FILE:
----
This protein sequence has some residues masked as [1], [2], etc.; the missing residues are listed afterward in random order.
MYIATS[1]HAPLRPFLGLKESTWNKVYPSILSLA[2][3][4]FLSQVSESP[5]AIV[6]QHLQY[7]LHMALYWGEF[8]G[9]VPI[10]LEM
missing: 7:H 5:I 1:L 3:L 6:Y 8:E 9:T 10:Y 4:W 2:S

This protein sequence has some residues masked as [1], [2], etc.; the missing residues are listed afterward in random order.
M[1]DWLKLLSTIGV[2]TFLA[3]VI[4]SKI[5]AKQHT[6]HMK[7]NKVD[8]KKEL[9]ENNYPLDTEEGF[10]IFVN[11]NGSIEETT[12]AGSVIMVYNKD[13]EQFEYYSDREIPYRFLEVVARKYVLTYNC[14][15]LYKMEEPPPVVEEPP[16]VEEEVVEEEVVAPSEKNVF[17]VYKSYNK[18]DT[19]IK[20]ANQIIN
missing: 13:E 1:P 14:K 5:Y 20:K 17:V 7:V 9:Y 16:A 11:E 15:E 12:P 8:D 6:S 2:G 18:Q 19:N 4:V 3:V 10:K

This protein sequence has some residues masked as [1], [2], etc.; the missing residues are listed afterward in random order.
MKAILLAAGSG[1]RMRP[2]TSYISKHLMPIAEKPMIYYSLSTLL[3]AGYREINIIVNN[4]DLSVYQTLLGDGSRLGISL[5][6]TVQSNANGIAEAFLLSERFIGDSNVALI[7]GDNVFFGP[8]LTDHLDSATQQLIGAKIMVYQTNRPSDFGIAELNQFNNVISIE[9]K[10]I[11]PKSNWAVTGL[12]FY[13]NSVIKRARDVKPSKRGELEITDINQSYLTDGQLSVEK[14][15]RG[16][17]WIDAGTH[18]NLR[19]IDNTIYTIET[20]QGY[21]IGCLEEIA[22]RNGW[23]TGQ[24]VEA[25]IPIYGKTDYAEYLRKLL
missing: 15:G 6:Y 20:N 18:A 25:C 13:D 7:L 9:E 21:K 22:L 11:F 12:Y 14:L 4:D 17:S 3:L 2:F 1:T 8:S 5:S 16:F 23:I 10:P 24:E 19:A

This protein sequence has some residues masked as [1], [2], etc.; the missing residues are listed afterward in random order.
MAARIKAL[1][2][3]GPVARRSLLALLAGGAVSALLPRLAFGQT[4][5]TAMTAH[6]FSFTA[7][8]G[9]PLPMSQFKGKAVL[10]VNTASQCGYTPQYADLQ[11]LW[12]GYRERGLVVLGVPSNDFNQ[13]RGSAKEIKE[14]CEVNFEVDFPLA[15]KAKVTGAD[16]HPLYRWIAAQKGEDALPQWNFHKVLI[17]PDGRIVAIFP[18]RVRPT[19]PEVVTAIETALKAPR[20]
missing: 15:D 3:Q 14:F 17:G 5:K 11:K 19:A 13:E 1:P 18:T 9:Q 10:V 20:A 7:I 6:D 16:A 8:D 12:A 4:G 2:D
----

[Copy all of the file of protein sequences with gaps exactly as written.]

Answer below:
This protein sequence has some residues masked as [1], [2], etc.; the missing residues are listed afterward in random order.
MYIATS[1]HAPLRPFLGLKESTWNKVYPSILSLA[2][3][4]FLSQVSESP[5]AIV[6]QHLQY[7]LHMALYWGEF[8]G[9]VPI[10]LEM
missing: 7:H 5:I 1:L 3:L 6:Y 8:E 9:T 10:Y 4:W 2:S

This protein sequence has some residues masked as [1], [2], etc.; the missing residues are listed afterward in random order.
M[1]DWLKLLSTIGV[2]TFLA[3]VI[4]SKI[5]AKQHT[6]HMK[7]NKVD[8]KKEL[9]ENNYPLDTEEGF[10]IFVN[11]NGSIEETT[12]AGSVIMVYNKD[13]EQFEYYSDREIPYRFLEVVARKYVLTYNC[14][15]LYKMEEPPPVVEEPP[16]VEEEVVEEEVVAPSEKNVF[17]VYKSYNK[18]DT[19]IK[20]ANQIIN
missing: 13:E 1:P 14:K 5:Y 20:K 17:V 7:V 9:Y 16:A 11:E 15:E 12:P 8:D 6:S 2:G 18:Q 19:N 4:V 3:V 10:K

This protein sequence has some residues masked as [1], [2], etc.; the missing residues are listed afterward in random order.
MKAILLAAGSG[1]RMRP[2]TSYISKHLMPIAEKPMIYYSLSTLL[3]AGYREINIIVNN[4]DLSVYQTLLGDGSRLGISL[5][6]TVQSNANGIAEAFLLSERFIGDSNVALI[7]GDNVFFGP[8]LTDHLDSATQQLIGAKIMVYQTNRPSDFGIAELNQFNNVISIE[9]K[10]I[11]PKSNWAVTGL[12]FY[13]NSVIKRARDVKPSKRGELEITDINQSYLTDGQLSVEK[14][15]RG[16][17]WIDAGTH[18]NLR[19]IDNTIYTIET[20]QGY[21]IGCLEEIA[22]RNGW[23]TGQ[24]VEA[25]IPIYGKTDYAEYLRKLL
missing: 15:G 6:Y 20:N 18:A 25:C 13:D 7:L 9:E 21:K 22:L 11:F 12:Y 14:L 4:D 17:S 3:L 2:F 1:T 8:S 5:S 16:F 23:I 10:P 24:E 19:A

This protein sequence has some residues masked as [1], [2], etc.; the missing residues are listed afterward in random order.
MAARIKAL[1][2][3]GPVARRSLLALLAGGAVSALLPRLAFGQT[4][5]TAMTAH[6]FSFTA[7][8]G[9]PLPMSQFKGKAVL[10]VNTASQCGYTPQYADLQ[11]LW[12]GYRERGLVVLGVPSNDFNQ[13]RGSAKEIKE[14]CEVNFEVDFPLA[15]KAKVTGAD[16]HPLYRWIAAQKGEDALPQWNFHKVLI[17]PDGRIVAIFP[18]RVRPT[19]PEVVTAIETALKAPR[20]
missing: 15:D 3:Q 14:F 17:G 5:K 11:K 19:A 13:E 1:P 18:T 9:Q 10:V 20:A 7:I 6:D 16:A 8:D 12:A 4:G 2:D